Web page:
The Dev8D conference was also being held in London at the same time as the GNOME Usability Hackfest. Brian Cameron, Vincent Untz, and I headed over to check it out. What we discovered was a group of people from all over the island who all shared a lot in common — many of them were system administrators who were told to “change this word on that web page” and “reset my password” by day, but who hacked on brilliant stuff at night. I met people who were hacking with the Wii Remote using CWiid — they even got me going with it on my Toshiba NB205 Netbook.  I met others who created 3D printers. Others were hacking on stuff such as creating a mass spectrometer.  Holy cow!

Neat folks, and they cornered me into giving a lightening talk with Steve Lee on accessibility.  My hope was to get them interested in hacking on accessibility on GNOME. The format of Dev8D was that there was a room for scheduled lightening talks (15 minutes max). If someone was interested in your talk, they’d follow you like a puppy to the base camp. Steve’s and my talk went well and we had some interest afterwards. One of the more interesting discussions I had was with someone who wanted to create crossword puzzles accessible to people who are blind. That’s a pretty neat problem – APH has done some work in this space, and I’m sure others have as well. But, maybe the person I spoke with will work on a kick butt one for GNOME.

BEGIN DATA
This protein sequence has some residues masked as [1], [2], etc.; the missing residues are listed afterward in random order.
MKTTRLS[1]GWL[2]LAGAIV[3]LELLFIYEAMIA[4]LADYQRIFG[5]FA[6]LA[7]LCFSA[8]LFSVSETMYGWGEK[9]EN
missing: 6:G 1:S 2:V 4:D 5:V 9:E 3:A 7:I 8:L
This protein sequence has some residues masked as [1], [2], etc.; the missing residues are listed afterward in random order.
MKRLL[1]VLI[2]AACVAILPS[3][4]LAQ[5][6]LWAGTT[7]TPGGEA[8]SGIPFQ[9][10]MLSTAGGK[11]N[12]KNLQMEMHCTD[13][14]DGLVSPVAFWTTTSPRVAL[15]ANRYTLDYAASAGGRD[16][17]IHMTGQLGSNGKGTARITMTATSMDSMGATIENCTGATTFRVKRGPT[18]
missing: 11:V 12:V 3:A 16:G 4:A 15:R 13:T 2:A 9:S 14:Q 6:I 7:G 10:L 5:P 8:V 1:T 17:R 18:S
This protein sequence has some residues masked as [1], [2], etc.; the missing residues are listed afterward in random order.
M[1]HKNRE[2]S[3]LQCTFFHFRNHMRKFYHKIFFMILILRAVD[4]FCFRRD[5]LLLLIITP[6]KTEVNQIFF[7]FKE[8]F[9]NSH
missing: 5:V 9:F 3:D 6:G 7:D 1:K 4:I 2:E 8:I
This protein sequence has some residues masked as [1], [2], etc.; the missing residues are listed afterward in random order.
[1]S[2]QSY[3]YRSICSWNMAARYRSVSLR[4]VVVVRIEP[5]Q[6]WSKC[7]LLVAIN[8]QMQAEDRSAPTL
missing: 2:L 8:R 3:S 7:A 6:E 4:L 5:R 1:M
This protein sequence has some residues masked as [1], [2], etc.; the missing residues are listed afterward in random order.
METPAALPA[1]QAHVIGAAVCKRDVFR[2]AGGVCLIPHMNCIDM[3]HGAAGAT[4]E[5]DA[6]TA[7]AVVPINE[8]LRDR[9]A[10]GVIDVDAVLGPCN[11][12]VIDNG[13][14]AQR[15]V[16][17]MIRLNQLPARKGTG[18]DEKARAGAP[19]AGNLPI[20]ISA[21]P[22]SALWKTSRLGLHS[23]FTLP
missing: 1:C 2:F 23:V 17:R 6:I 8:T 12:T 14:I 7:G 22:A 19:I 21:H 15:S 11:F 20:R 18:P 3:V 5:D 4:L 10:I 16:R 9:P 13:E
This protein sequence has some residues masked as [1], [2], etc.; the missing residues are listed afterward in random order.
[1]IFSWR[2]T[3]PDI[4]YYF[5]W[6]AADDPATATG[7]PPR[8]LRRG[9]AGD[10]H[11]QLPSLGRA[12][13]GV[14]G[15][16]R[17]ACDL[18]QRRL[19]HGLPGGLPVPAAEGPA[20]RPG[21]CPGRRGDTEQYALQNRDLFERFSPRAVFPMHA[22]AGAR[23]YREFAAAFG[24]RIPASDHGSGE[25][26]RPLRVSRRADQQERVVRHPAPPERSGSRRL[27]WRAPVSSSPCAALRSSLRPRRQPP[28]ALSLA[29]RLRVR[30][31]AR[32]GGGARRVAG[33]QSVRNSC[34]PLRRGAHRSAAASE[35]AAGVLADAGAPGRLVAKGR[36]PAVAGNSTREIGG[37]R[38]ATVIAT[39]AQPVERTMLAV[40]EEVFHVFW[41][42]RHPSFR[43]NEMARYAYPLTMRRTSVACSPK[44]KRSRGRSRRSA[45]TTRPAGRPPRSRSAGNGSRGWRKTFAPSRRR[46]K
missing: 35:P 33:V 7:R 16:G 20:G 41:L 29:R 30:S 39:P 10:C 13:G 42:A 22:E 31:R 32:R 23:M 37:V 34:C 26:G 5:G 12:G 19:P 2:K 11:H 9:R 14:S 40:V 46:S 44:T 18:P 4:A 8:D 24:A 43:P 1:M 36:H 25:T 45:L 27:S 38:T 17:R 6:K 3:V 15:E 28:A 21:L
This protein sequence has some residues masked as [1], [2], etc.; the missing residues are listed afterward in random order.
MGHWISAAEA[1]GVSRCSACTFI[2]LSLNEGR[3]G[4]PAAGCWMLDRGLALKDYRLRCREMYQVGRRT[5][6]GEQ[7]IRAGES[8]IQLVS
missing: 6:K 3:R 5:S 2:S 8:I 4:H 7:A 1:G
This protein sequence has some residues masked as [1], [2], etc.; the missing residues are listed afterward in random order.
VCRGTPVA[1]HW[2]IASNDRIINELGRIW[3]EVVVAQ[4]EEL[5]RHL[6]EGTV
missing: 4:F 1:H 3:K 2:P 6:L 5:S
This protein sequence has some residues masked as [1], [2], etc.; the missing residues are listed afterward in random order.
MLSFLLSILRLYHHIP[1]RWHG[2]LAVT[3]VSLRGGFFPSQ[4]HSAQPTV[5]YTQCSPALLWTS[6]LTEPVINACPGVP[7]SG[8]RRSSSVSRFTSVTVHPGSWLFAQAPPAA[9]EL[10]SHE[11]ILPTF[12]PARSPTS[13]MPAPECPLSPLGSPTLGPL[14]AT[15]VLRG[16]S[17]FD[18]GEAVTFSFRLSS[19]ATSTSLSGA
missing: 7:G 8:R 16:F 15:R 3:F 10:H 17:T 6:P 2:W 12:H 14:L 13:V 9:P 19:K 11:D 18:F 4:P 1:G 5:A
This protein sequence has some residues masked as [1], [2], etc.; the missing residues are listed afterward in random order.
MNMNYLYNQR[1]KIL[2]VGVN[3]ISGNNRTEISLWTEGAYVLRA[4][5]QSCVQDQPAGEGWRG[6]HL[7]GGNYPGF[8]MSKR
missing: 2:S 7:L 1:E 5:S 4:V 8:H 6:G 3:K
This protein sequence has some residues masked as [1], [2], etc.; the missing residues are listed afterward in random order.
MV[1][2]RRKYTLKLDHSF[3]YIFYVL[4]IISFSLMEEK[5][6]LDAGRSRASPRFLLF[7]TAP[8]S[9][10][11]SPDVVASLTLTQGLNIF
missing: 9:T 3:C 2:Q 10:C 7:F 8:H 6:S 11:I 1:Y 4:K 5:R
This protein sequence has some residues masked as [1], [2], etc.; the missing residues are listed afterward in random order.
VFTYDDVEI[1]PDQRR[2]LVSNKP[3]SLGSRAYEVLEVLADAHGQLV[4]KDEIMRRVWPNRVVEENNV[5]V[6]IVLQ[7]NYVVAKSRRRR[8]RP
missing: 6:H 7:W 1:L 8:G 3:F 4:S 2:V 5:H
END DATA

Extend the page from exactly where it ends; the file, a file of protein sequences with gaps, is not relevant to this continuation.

MX – is there hope for GNOME Shell Accessibility?

One of the most troublesome fronts on the “perfect storm” for GNOME Accessibility is GNOME Shell. Let’s see…keyboard traversal? Nope. Theming? In it’s own unique way that doesn’t look at the GNOME theme settings. AT-SPI support? Not really, though API is working on Cally. On top of all this, the GNOME Shell folks have told me accessibility really is not on their radar screen right now. Sigh. 🙁

Along comes mx, which is a clutter toolkit widget. And along comes Thomas Wood, who I quote: “I was inspired to look into ATK support for Mx, the GUI toolkit built on Clutter that I work on for Intel. I have some rudimentary keyboard navigation support available, but I would like also like to build in support for ATK (the accessibility toolkit).” Yee Haa! If the copyright assignment issues are worked out with mx so that GNOME Shell can use it instead of its own fork of Nbtk, then it can benefit from Thomas’ work. This also means that anything else using mx would have a strong chance of turning out accessible. Thomas – you rock and you “get it”.